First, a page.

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Qantas will begin selling tickets for direct flights between Perth and London by April, ahead of a March 2018 kickoff for the non-stop service.
And there's no exaggeration in saying this marks a new era for Qantas, not just for the new Boeing 787 aircraft involved – an aircraft which will eventually take over most of Qantas' international and domestic east-west routes – but for a future network built around ultra long-range direct flights.
Qantas plans more of these to come, not just from Perth to other popular European cities but – with the right aircraft from Airbus or Boeing – Sydney to New York, Melbourne to London and Perth to Los Angeles.
But for now all eyes are on Perth, which will anchor this shortest and fastest version of the Kangaroo Route in its 70 year history and turn the WA capital into a new home-gown international hub for Qantas.
It's a seismic shift for Qantas, so here's how the airline will run its Perth-London flights.
1. Perth-London flights will start from Melbourne
The actual route for the Boeing 787 will be Melbourne-Perth-London, with the Dreamliner taking flight from Melbourne Airport's international terminal.
Passengers will go through customs and security at Melbourne before the Dreamliner makes a cross-country leg to Perth.
For Platinum-grade frequent flyers, this will include access to the Qantas first class lounge (below) with its seasonal a la carte menu and spa treatments.
As the Boeing 787 itself tops out at business class, most other passengers will be ushered into Melbourne's Qantas international business lounge - which, sad to say, is arguably the worst international lounge in Qantas' Aussie network.
At this point, savvy Platinum card-holders will be hoping that Qantas will sell the Melbourne-Perth leg as a domestic flight, in the same way as some Jetstar flights are offered today.
This would let them clock up some pre-flight time with fine food, wine and perhaps a spa treatment at Melbourne's Qantas First lounge before doing an otherwise bog-standard transcontinental run to Perth.
However, it's tipped that Qantas may prevent the Melbourne-Perth leg from showing on domestic airline schedules so can't be booked as a purely domestic flight.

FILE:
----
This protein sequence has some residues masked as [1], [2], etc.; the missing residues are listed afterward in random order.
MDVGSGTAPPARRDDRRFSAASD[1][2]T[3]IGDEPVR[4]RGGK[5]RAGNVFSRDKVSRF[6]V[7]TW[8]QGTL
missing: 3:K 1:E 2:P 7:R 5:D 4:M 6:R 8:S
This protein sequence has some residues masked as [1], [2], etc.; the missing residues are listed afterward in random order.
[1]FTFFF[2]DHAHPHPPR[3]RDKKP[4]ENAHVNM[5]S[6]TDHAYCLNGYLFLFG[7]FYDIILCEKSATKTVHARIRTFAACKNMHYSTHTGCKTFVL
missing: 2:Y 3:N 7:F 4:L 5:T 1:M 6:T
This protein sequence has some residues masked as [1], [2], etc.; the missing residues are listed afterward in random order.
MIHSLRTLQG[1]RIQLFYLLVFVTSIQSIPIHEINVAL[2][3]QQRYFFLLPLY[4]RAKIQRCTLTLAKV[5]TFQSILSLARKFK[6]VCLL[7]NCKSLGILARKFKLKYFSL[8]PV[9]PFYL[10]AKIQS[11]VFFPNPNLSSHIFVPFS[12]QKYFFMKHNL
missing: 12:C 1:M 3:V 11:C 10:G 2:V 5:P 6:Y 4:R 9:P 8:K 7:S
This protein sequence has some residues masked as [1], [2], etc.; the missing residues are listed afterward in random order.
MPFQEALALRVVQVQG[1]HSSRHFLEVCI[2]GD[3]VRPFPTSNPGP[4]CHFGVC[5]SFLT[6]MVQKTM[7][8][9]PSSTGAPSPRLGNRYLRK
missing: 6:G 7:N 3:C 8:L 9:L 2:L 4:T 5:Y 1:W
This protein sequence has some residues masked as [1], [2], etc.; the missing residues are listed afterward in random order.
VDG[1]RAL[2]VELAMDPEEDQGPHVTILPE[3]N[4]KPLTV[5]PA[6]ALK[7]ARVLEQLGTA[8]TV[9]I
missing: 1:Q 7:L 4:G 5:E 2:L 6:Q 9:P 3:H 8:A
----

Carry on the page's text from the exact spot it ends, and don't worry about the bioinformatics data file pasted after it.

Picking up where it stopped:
It's also been suggested that Qantas could drop its daily Melbourne-London flight from early 2018 in favour of the Boeing 787 service, with partner Emirates moving to fill in the gap in Qantas’ network by rostering one of its own aircraft onto the Melbourne-Dubai leg as a codeshare with Qantas.
2. A new international lounge for Perth
Those London-bound flyers from Melbourne will arrive at a new international zone at Perth Airport's Terminal 3.
This is currently a domestic terminal and part of the T3/T4 'Qantas precinct' but is being converted to allow international operations thanks to a $14 million investment by the WA state government.
Eligible travellers will head straight to an all-new Perth International Lounge which will be similar in concept and design to the airline's existing international lounges at Singapore, Hong Kong and Brisbane, below (and a substantial upgrade to the current Qantas International Lounge at Perth's T1).
Not eligible for lounge access? Let's hope the terminal's international zone includes at least a cafe.
(It should, given that Qantas will also shift its Singapore and Auckland flights to T3).
3. For those connecting from Sydney, Brisbane or Adelaide...
Travellers on Qantas' other east-west flights will arrive into the domestic T4 terminal and walk across to T3's international zone.
This could make more sense for passengers from Brisbane and Adelaide who today have to fly to Sydney to join QF1 (or to Melbourne for QF9) – they're already making one stop before they even set foot onto the flight to London via Dubai, so the Perth-London service will be mean one less connection, and a far easier one than at Sydney.
Sydney-siders may likely stick with the daily Airbus A380 flight to Dubai and London, especially as unlike the Boeing 787 it offers first class – unless they're driven to transit at Perth rather than Dubai, prefer to fly on the Dreamliner over the superjumbo, or want that non-stop Australia-London experience.
Additionally, some pundits predict the Perth-London flights will cost more than those which run via Dubai.
How much time do travellers stand to save on these direct flights?
Qantas estimates around 17 hours from Perth to London, to which you can add four hours if you're coming from Melbourne and around five hours from Sydney or Brisbane.
By comparison, the Sydney-London QF1 flight takes an average 14 hours from Sydney to Dubai and a further 7½ hours from Dubai to London for a total flying time of 21½ hours
4. London, here we come!
Qantas hasn't revealed the timings of its Perth-London flight but if the Boeing 787 was wheels-up from Perth in the evening it could arrive into London from 6am onwards.
The alternative would be leaving Perth mid-morning to reach London at around 7pm, although passengers from the east coast would face a very early start.
Either way, Qantas CEO Alan Joyce has said the airline will revise its east-west timetables with an eye to better connections so that some specific flights would neatly feed into the Boeing 787 schedule.
5. The return journey
Passengers will relax pre-flight at Qantas' new London lounge (below) at Heathrow Terminal 3 before boarding the Dreamliner for the long trek back to Australia.
A return flight leaving London mid-morning would reach Perth close to noon, allowing passengers from eastern states to continue on a connecting flight from Qantas' T4 domestic terminal and arrive home in the evening.
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